Sumatra is a large island in western
Indonesia that is part of the
Sunda Islands. It is the largest island that is located entirely in
Indonesia (after Borneo, which is shared between
Indonesia and other
countries) and the sixth-largest island in the world at
473,481 km2 (not including adjacent islands such as the Riau
Islands and Bangka Belitung Islands).
Sumatra is an elongated landmass spanning a diagonal
northwest-southeast axis. The
Indian Ocean borders the west,
northwest, and southwest coasts of
Sumatra with the island chain of
Nias and Mentawai off the western coast. In the northeast
Strait of Malacca
Strait of Malacca separates the island from the Malay
Peninsula, which is an extension of the Eurasian continent. In the
southeast the narrow
Sunda Strait separates
Sumatra from Java. The
northern tip of
Sumatra borders the Andaman Islands, while off the
southeastern coast lie the islands of Bangka and Belitung, Karimata
Strait and the
Java Sea. The
Bukit Barisan mountains, which contain
several active volcanoes, form the backbone of the island, while the
northeastern area contains large plains and lowlands with swamps,
mangrove forest and complex river systems. The equator crosses the
island at its center in
West Sumatra and
Riau provinces. The climate
of the island is tropical, hot and humid. Lush tropical rain forest
once dominated the landscape.
Sumatra has a wide range of plant and animal species but has lost
almost 50% of its tropical rainforest in the last 35
years[clarification needed]. Many species are now critically
endangered, such as the Sumatran ground cuckoo, the Sumatran tiger,
the Sumatran elephant, the Sumatran rhinoceros, and the Sumatran
Deforestation on the island has also resulted in serious
seasonal smoke haze over neighbouring countries, such as the 2013
Southeast Asian haze causing considerable tensions between Indonesia
and affected countries
Malaysia and Singapore.
5 Largest cities
6 Flora and fauna
8 Rail transport
9 See also
11 Further reading
12 External links
Sumatra was known in ancient times by the
Sanskrit names of
Swarnadwīpa ("Island of Gold") and Swarnabhūmi ("Land of Gold"),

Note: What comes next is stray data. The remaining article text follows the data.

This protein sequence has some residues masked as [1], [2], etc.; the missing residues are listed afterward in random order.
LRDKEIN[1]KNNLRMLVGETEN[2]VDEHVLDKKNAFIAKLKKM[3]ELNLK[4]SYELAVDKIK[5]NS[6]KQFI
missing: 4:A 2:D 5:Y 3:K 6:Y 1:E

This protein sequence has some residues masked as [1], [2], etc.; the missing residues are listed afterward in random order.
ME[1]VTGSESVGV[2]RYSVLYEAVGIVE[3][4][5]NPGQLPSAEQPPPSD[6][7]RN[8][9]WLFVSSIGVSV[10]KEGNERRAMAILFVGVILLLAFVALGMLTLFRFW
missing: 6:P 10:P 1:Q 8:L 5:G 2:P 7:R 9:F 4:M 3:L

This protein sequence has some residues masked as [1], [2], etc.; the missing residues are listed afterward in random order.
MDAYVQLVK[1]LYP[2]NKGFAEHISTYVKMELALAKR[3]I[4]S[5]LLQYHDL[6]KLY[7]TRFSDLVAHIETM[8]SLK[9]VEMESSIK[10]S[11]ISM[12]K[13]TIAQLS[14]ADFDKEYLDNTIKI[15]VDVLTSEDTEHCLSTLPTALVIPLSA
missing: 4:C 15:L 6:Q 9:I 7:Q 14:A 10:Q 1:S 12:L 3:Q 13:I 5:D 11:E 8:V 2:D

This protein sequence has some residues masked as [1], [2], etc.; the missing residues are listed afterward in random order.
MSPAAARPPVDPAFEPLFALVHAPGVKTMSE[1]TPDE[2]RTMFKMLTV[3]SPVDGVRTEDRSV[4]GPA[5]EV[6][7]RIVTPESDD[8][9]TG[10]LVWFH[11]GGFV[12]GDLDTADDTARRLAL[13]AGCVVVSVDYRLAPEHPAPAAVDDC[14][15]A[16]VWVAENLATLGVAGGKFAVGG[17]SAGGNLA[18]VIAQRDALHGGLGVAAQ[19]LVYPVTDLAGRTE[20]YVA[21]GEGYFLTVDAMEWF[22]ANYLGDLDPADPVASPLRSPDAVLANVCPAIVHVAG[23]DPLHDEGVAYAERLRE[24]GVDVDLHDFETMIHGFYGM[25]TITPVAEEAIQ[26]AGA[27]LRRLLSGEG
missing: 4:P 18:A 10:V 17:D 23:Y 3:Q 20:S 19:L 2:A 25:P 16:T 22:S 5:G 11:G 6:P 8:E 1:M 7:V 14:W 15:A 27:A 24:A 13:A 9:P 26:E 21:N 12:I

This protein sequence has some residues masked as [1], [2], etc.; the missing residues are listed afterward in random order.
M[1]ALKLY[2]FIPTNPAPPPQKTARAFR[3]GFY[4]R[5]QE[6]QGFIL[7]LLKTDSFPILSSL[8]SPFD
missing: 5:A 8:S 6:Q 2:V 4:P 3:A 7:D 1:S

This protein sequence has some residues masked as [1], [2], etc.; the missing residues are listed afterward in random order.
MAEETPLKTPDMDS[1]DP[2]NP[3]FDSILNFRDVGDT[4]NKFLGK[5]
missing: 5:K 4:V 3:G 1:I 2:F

because of the gold deposits in the island's highlands. The first
mention of the name of
Sumatra was in the name of
(king) Sumatrabhumi ("King of the land of Sumatra"), who sent an
China in 1017.
Arab geographers referred to the island as
Lamri (Lamuri, Lambri or Ramni) in the tenth through thirteenth
centuries, in reference to a kingdom near modern-day Banda
was the first landfall for traders. The island is also known by other
names namely, Andalas or Percha Island.
Late in the 14th century the name
Sumatra became popular in reference
to the kingdom of
Samudra Pasai, a rising power until replaced by the
Sultanate of Aceh. Sultan Alauddin Shah of Aceh, in letters addressed
Queen Elizabeth I
Queen Elizabeth I of England in 1602, referred to himself as "king
Aceh and Samudra". The word itself is from
(समुद्र), meaning "gathering together of waters, sea or
Marco Polo named the kingdom Samara or Samarcha in the late
13th century, while the 14th century traveller Odoric of Pordenone
used Sumoltra for Samudra. Subsequent European writers then used
similar forms of the name for the entire island.
European writers in the 19th century found that the indigenous
inhabitants did not have a name for the island.
Melayu Kingdom was absorbed by Srivijaya.:79–80
Batak warriors, 1870
Srivijayan influence waned in the 11th century after it was defeated
Chola Empire of southern India. At the same time, Islam made
its way to
Arabs and Indian traders in the 6th and 7th
centuries AD. By the late 13th century, the monarch of the Samudra
kingdom had converted to Islam.
Marco Polo visited the island in 1292,
Ibn Battuta visited twice during 1345–1346.
succeeded by the powerful
Aceh Sultanate, which survived to the 20th
century. With the coming of the Dutch, the many Sumatran princely
states gradually fell under their control. Aceh, in the north, was the
major obstacle, as the Dutch were involved in the long and costly Aceh
Aceh Movement fought against Indonesian government forces in
Aceh Insurgency from 1976 to 2005. Security crackdowns in 2001
and 2002 resulted in several thousand civilian deaths.
Traditional house in
Nias North Sumatra
(Kepulauan Bangka Belitung)
Map of geological formation of
The longest axis of the island runs approximately 1,790 km
(1,110 mi) northwest–southeast, crossing the equator near the
centre. At its widest point, the island spans 435 km
(270 mi). The interior of the island is dominated by two
geographical regions: the
Barisan Mountains in the west and swampy
plains in the east.
Sumatra is the closest Indonesian island to
To the southeast is Java, separated by the Sunda Strait. To the north
Malay Peninsula (located on the Asian mainland), separated by
the Strait of Malacca. To the east is Borneo, across the Karimata
Strait. West of the island is the Indian Ocean.
Great Sumatran fault (a strike-slip fault), and the Sunda
megathrust (a subduction zone), run the entire length of the island
along its west coast. On 26 December 2004, the western coast and
islands of Sumatra, particularly
Aceh province, were struck by a
tsunami following the
Indian Ocean earthquake. This was the longest
earthquake recorded, lasting between 500 and 600 seconds. More